■ John­son la­bels Lon­don mayor a ‘puffed-up pompous popin­jay’

Irish Examiner - - Front Page - Arj Singh

UK for­eign af­fairs min­is­ter Boris John­son has lashed out at Lon­don mayor Sadiq Khan af­ter Don­ald Trump can­celled his visit to Bri­tain.

Don­ald Trump’ s can­cel­la­tion of a visit to Bri­tain has left the UK gov­ern­ment and City Hall at log­ger­heads as Boris John­son ac­cused Lon­don mayor SadiqKh an of en­dan­ger­ing the so-called “spe­cial re­la­tion­ship”.

There was ini­tially con­fu­sion as D own­ing St was un­able to say whether the for­eign sec­re­tary was speak­ing for the gov­ern­ment when he said Mr Khan and Jeremy Cor­byn were putting the “cru­cial re­la­tion­ship at risk”.

Mr Khan had said the US pres­i­dent had “got the mes­sage” from Lon­don­ers and would have been met by “mass peace­ful protests” if he went ahead with plans to open the new Amer­i­can em­bassy in the cap­i­tal.

A Num­ber 10 source said: “Boris ex­presses him­self in his own inim­itable way, but we agree that any risk to the cru­cial US-UK re­la­tion­ship is not in our coun­try’s best in­ter­ests.”

Mr Trump said he thought the em­bassy’s move from Grosvenor Square in the pres­ti­gious May­fair district of cen­tral Lon­don to an “off lo­ca­tion” at Nine Elms, south of the Thames, was a “bad deal”.

De­spite the pres­i­dent pub­licly blam­ing pre­de­ces­sor Barack Obama, the US an­nounced plans to move to the new site in Oc­to­ber 2008 when Ge­orge W Bush was in the White House.

Mr Trump tweeted: “Rea­son I can­celled my trip to Lon­don is that I am not a big fan of the Obama Ad­min­isThe tra­tion hav­ing sold per­haps the best lo­cated and finest em­bassy in Lon­don for “peanuts,” only to build a new one in an off lo­ca­tion for $1.2 bil­lion.

“Bad deal. Wanted me to cut rib­bon-NO!”

But last night, the US em­bassy in Lon­don said its move to a new lo­ca­tion has been com­pleted within bud­get.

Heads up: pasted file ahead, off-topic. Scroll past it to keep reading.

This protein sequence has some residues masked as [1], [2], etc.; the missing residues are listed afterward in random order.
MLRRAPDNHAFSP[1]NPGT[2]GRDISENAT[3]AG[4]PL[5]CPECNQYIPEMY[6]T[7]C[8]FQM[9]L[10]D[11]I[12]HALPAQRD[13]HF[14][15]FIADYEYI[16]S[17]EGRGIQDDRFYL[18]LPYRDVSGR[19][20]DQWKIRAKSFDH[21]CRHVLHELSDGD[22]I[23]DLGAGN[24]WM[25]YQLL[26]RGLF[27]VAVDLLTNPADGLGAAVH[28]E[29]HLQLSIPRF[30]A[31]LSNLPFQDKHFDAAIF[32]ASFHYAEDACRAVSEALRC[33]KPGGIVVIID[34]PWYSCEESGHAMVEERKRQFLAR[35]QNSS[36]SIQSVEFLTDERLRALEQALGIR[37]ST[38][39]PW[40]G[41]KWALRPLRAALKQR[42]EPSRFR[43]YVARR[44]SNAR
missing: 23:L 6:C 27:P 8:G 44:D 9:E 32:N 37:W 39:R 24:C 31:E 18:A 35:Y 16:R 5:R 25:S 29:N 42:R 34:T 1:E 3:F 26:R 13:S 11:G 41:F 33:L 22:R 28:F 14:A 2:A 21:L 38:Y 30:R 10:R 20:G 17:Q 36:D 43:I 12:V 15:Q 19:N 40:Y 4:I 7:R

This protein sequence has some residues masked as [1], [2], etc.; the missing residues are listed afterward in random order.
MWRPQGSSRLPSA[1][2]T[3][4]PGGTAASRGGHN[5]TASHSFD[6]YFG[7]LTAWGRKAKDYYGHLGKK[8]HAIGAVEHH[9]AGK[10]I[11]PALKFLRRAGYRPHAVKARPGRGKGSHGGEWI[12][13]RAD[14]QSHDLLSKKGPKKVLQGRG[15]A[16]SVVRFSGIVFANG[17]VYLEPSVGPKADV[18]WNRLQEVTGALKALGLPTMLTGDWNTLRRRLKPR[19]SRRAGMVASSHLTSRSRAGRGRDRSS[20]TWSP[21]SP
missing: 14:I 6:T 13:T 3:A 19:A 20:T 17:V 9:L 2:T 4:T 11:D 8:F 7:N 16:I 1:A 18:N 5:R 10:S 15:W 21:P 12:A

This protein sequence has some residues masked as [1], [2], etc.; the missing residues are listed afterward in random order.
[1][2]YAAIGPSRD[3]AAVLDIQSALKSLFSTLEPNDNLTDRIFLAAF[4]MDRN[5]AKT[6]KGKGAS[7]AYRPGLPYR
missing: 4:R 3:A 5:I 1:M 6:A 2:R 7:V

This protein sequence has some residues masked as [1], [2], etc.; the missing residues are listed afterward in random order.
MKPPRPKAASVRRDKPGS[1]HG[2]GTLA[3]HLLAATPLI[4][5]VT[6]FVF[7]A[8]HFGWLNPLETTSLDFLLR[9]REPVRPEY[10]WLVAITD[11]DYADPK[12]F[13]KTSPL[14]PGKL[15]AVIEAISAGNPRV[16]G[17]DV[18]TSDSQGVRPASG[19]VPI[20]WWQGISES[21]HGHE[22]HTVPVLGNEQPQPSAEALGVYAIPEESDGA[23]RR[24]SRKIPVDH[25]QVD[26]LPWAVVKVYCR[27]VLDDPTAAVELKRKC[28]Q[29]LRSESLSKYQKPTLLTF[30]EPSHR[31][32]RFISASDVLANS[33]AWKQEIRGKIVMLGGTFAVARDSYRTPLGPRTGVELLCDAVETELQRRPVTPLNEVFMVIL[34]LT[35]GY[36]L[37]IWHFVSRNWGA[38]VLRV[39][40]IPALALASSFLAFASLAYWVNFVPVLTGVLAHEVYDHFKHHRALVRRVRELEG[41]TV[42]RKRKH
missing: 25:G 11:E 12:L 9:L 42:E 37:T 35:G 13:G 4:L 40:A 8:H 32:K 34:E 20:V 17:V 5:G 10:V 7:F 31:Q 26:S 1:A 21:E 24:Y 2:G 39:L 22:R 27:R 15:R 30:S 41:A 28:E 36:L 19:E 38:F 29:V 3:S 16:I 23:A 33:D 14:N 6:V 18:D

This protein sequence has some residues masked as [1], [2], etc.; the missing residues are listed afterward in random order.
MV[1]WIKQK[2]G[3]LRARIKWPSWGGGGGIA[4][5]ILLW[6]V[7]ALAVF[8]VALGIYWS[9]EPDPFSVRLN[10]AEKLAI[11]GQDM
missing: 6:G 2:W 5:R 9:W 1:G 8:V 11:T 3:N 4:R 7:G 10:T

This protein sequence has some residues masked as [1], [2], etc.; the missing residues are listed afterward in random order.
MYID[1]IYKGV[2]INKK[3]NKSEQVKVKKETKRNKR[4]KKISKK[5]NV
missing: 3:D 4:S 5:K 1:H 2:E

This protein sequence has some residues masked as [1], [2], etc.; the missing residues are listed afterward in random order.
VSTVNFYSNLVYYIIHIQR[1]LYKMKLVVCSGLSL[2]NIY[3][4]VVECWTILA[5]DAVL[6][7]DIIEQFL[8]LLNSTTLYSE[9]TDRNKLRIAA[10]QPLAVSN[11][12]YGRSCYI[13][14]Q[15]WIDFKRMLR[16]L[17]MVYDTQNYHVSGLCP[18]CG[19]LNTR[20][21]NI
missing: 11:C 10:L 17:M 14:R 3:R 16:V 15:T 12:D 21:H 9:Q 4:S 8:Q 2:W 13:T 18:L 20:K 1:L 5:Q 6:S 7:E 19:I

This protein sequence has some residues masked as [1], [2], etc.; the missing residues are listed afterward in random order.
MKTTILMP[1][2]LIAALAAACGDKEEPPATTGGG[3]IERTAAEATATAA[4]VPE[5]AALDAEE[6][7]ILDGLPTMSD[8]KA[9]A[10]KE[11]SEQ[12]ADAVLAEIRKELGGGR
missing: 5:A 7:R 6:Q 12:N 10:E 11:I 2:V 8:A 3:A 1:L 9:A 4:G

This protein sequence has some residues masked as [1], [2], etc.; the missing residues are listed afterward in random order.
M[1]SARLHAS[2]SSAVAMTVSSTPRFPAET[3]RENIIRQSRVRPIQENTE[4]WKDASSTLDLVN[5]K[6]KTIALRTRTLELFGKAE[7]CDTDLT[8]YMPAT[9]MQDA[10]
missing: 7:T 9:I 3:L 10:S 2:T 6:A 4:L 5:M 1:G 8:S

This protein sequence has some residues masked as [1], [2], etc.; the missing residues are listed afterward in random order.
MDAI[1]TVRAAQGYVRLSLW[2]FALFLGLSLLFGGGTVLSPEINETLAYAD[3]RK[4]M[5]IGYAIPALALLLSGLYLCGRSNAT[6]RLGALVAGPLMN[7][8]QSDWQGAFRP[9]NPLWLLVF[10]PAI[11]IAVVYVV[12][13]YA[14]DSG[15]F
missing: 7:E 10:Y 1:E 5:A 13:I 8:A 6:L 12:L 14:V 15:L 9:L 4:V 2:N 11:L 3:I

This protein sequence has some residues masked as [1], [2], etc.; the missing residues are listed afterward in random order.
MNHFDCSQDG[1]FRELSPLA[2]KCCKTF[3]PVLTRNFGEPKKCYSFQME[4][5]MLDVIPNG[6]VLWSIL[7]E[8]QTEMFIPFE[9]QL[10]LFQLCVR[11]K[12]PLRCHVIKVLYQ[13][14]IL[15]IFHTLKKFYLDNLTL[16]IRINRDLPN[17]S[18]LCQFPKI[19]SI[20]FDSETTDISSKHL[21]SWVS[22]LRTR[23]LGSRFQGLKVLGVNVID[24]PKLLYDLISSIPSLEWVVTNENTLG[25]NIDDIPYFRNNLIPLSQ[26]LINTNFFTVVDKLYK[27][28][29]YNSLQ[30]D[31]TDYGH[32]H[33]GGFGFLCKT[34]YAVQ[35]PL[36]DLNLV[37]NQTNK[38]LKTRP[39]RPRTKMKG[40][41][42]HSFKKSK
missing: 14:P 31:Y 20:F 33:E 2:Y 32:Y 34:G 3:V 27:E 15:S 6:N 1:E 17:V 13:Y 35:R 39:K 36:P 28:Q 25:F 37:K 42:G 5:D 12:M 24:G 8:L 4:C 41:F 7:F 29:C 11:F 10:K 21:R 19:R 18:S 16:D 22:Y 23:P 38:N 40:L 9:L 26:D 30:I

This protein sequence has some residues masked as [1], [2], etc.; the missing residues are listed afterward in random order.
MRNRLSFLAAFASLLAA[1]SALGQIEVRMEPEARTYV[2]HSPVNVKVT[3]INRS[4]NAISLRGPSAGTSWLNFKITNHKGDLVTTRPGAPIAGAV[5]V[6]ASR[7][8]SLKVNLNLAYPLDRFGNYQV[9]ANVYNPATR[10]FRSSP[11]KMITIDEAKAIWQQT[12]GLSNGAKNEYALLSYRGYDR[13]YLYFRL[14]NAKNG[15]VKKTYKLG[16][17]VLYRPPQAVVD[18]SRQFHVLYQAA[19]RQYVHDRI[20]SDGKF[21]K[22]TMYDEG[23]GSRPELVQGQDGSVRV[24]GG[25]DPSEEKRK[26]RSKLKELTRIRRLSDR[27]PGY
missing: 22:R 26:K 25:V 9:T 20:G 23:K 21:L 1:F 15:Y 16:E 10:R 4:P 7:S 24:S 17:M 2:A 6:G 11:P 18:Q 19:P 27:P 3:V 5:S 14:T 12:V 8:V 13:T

A spokesman for the US em­bassy said: “The US chancery in Grosvenor Square had aged be­yond its abil­ity to be im­proved to cur­rent se­cu­rity and life safety stan­dards without ex­ten­sive in­vest­ment in in­fras­truc­ture would re­quire ap­pro­pri­ated dol­lars.

“In 2007, the Depart­ment de­vel­oped a plan to finance a new em­bassy project through a prop­erty swap for ex­ist­ing US gov­ern­ment prop­erty in Lon­don.

“This so­lu­tion al­lowed con­struc­tion of a new chancery that meets all se­cu­rity stan­dards, yet used no tax­payer dol­lars to fund the project.”

The spokesman said the bud­get was ap­prox­i­mately $1bn (€820m) and in­cludes the site pur­chase, de­sign, and con­struc­tion costs.

Re­act­ing to the an­nounce­ment, Mr Khan, who clashed with the US pres­i­dent af­ter Mr Trump at­tacked his han­dling of the Lon­don Bridge ter­ror at­tack, said: “It ap­pears that Pres­i­dent Trump got the mes­sage from the many Lon­don­ers who love and ad­mire Amer­ica and Amer­i­cans but find his poli­cies and ac­tions the po­lar op­po­site of our city’s val­ues of in­clu­sion, di­ver­sity and tol­er­ance.”

Then Mr John­son tweeted: “The US is the big­gest sin­gle in­vestor in the UK — yet Khan & Cor­byn seem de­ter­mined to put this cru­cial re­la­tion­ship at risk. We will not al­low US-UK re­la­tions to be en­dan­gered by some puffedthat up pompous popin­jay in City Hall.”

Be­fore the for­eign sec­re­tary’s post, a Down­ing St spokesman was asked if Mr Khan had dam­aged the so­called “spe­cial re­la­tion­ship”.

He replied: “No, the US and the UK are nat­u­ral re­silient strong part­ners and al­lies and we do more to­gether than any two coun­tries in the world.”

But the spokesman said Ms May would tell Mr Trump he is wel­come in Lon­don. Asked about the PM’s views on south Lon­don af­ter the pres­i­dent de­scribed the em­bassy’s new site as an “off lo­ca­tion”, the spokesman said: “I think Vaux­hall is a vi­brant and im­por­tant part of Lon­don and home to many busi­nesses. Ob­vi­ously Ap­ple are mov­ing their head­quar­ters there.”

The spokesman added: “A state visit (in­vi­ta­tion) has been ex­tended and ac­cepted and we will con­firm the de­tails in due course.

“No date was con­firmed for any visit, the one you are re­fer­ring to now. The open­ing of the US em­bassy is a mat­ter for the US.”

Mr Trump’ s an­nounce­ment fol­lowed spec­u­la­tion that he would for­mally open the em­bassy at a cer­e­mony in Fe­bru­ary.

new build­ing will open for busi­ness on Jan­uary 16.

Ms May con­tro­ver­sially ex­tended the of­fer of a state visit, of­fi­cially on be­half of the Queen, when she be­came the first world leader to meet Mr Trump in the White House fol­low­ing his in­au­gu­ra­tion last year.

Since then, how­ever, the pres­i­dent has in­di­cated he does not want to take up the in­vi­ta­tion if he is go­ing to face mass demon­stra­tions and it had been ex­pected he could make a low-key work­ing visit rather than a trip which in­volved all the trap­pings of a state oc­ca­sion.

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